You can also pop sorghum seeds. The result looks just like popcorn.

    COOKING SORGHUM: WHERE TO START?

    Click to the links featured in the photos, and/or pick up a sorghum cookbook.

    WHAT IS SORGHUM?

    Sorghum is a genus of plants in the grass family—the family that includes the other grains (see the list below).

    Seventeen of the twenty-five sorghum species are native to Australia. One species, Sorghum bicolor, native to Africa, has become an important crop worldwide.

    Most varieties of sorghum are drought- and heat-tolerant, and are especially important crops in arid regions, where the grain is a dietary staples for the poor and rural populations.

    Sorghum is not only used for food (as grain and sorghum syrup, similar to molasses), but is brewed into alcoholic beverages, used as animal fodder, and made into biofuels.

    Nutritionally, it is similar to raw oats. A serving contains 20% or more of the Daily Value of protein; the B vitamins niacin, thiamin and vitamin B6; and several dietary minerals, including iron (26% DV) and manganese (76% DV).

    HULLED VS. PEARLED GRAINS

    When you see a grain labeled “hulled,” such as barley or sorghum, it indicates a whole grain.

    Hulled means that the the three parts of the seed—the bran, germ and endosperm—are intact, or “whole.” A whole grain provides optimum nutrition—vitamins, minerals and fiber.

    Only the inedible outermost layer, the hull, has been removed. This is true for all grains for human consumption: We can’t digest the hulls.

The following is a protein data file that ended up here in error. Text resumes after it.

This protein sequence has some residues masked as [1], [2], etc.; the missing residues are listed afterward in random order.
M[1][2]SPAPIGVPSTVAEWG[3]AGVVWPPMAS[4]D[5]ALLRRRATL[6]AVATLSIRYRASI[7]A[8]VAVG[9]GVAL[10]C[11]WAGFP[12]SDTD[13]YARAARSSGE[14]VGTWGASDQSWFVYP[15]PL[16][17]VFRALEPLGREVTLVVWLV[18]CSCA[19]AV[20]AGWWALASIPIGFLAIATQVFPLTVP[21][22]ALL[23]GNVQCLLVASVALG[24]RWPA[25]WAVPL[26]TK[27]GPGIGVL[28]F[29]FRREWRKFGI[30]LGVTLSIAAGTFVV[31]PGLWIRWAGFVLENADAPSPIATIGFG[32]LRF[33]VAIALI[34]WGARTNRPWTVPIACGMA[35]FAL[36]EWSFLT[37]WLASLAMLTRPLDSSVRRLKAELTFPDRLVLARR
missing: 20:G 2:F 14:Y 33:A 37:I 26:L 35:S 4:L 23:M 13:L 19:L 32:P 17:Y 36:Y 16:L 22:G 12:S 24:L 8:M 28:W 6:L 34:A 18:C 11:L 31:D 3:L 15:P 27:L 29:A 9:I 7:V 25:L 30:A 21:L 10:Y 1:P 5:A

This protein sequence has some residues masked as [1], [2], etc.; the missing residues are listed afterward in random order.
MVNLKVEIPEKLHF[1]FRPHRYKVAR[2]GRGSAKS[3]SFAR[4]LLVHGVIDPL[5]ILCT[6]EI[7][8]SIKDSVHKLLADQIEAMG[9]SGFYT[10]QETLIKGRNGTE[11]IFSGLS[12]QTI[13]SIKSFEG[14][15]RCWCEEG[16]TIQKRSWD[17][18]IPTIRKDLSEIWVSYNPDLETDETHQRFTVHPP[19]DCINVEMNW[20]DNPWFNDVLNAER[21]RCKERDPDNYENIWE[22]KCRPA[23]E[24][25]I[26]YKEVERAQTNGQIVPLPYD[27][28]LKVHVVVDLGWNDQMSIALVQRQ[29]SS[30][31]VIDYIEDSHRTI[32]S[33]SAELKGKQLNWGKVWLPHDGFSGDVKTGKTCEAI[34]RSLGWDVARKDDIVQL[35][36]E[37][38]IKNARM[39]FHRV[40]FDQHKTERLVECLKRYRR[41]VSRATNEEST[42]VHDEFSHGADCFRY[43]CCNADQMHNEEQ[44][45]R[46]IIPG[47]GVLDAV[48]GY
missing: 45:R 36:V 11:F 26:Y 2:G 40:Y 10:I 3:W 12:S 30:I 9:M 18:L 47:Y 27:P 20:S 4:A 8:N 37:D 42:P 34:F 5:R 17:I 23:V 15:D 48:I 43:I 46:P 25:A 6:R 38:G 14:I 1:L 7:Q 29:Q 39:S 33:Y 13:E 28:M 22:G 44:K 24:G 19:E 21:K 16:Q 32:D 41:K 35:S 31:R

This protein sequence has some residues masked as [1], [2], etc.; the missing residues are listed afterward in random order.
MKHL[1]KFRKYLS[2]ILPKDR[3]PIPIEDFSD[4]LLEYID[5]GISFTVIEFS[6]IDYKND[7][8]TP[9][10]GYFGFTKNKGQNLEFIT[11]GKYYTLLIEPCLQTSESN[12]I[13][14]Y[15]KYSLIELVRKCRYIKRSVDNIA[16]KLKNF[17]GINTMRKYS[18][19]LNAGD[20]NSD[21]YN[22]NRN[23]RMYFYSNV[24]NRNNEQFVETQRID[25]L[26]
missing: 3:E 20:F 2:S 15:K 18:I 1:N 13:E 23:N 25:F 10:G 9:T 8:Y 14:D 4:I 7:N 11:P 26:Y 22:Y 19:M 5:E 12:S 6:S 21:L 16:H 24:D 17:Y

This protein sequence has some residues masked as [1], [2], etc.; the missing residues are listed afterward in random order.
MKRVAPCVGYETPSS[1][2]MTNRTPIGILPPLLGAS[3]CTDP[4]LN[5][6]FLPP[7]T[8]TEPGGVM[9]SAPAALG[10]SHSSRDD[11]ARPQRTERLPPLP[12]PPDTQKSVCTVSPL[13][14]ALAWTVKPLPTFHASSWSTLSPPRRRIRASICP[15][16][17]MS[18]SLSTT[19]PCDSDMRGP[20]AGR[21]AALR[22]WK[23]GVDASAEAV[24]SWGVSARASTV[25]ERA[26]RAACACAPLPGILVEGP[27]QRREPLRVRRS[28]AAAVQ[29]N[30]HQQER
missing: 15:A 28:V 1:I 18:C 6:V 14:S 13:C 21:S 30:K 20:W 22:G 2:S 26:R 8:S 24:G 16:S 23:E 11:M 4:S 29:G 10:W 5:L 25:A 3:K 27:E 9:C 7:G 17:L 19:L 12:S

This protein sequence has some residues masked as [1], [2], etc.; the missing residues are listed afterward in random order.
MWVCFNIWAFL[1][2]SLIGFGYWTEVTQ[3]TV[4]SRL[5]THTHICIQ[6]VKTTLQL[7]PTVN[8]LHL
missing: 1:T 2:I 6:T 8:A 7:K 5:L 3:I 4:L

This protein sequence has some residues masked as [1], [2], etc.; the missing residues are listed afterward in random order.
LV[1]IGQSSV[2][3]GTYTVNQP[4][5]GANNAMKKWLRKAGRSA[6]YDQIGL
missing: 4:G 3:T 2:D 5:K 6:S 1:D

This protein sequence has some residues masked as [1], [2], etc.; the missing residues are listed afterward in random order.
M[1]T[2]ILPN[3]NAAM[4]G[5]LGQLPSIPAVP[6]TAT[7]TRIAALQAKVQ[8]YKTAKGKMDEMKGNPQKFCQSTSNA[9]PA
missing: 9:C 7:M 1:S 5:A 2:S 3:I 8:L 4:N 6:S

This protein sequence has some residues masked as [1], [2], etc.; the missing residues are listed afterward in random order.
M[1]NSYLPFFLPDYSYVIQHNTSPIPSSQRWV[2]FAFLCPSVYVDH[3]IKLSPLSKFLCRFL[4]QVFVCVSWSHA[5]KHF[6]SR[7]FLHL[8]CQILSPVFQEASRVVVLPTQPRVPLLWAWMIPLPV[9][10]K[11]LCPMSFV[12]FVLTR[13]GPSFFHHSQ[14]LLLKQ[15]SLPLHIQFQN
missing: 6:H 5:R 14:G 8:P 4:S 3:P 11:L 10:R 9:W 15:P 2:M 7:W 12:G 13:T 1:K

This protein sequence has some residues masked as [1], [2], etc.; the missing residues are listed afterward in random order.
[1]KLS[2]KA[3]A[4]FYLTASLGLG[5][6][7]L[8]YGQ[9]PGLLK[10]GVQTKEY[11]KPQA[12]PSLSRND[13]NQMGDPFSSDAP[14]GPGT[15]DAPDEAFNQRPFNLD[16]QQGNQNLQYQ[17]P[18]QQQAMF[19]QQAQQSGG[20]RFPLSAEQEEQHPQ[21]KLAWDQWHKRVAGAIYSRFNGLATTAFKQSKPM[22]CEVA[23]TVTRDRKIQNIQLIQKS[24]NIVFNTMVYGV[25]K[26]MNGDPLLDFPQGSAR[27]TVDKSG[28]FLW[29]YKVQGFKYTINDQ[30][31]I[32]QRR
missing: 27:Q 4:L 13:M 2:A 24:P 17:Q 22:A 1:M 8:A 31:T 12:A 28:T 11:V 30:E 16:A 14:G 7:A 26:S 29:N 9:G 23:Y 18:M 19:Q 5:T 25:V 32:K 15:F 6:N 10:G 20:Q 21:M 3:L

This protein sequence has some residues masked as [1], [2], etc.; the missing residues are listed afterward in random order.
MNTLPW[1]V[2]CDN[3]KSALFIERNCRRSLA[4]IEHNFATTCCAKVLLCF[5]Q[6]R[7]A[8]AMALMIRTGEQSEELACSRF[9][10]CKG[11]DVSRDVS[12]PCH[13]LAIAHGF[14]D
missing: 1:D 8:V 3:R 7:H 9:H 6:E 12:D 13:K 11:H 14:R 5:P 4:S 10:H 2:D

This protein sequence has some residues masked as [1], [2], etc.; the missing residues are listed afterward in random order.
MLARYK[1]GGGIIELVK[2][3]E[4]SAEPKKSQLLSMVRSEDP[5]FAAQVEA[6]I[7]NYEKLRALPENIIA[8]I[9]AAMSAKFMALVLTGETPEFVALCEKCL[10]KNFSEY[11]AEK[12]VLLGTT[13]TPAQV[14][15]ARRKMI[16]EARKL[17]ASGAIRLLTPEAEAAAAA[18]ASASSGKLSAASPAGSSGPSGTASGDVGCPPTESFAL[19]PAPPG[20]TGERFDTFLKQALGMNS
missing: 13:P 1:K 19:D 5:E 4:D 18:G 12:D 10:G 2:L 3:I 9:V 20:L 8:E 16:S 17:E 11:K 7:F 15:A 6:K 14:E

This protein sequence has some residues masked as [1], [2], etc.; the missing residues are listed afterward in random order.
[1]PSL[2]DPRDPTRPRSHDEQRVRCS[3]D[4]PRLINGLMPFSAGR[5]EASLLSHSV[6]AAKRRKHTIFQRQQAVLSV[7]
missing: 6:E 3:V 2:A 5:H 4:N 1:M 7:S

Pearled grains are processed, like white rice. The polishing (pearling) removes the nutritious bran layer. The flavor is more delicate, not earthy; and it cooks faster. But a good amount of vitamins, minerals and fiber are lost in the process.

    Here’s more about whole grains and their nutrition.
     
    WONDERGRAIN: A LINE OF PREMIUM SORGUM PRODUCTS

    In 2012 Patricia Alemdar was given a taste of crushed sorghum from Haiti, where it’s considered a medicinal food. Although she liked the taste, she didn’t really care for the texture.

    (The common variety of sorghum is too dense to be cooked whole, so it needs to be crushed.)

    After months of research and testing, she and her mother produced a better, premium version of sorghum.

    It didn’t have to be crushed to be eaten whole. It had the softest bite and fastest cooking time. They launched it in 2014, and branded it Wondergrain.

    It’s a delicious addition to our table! The line is certified kosher by OU.

    Discover more at Wondergrain.com.
     
    FOOD FUN: NAME THE WHOLE GRAINS!

  • Amaranth
  • Barley (but not pearled barley)
  • Buckwheat (Kasha®)
  • Bulgur (cracked wheat)
  • Chia/Salba®†
  • Corn (whole grain corn or cornmeal, yellow or white)*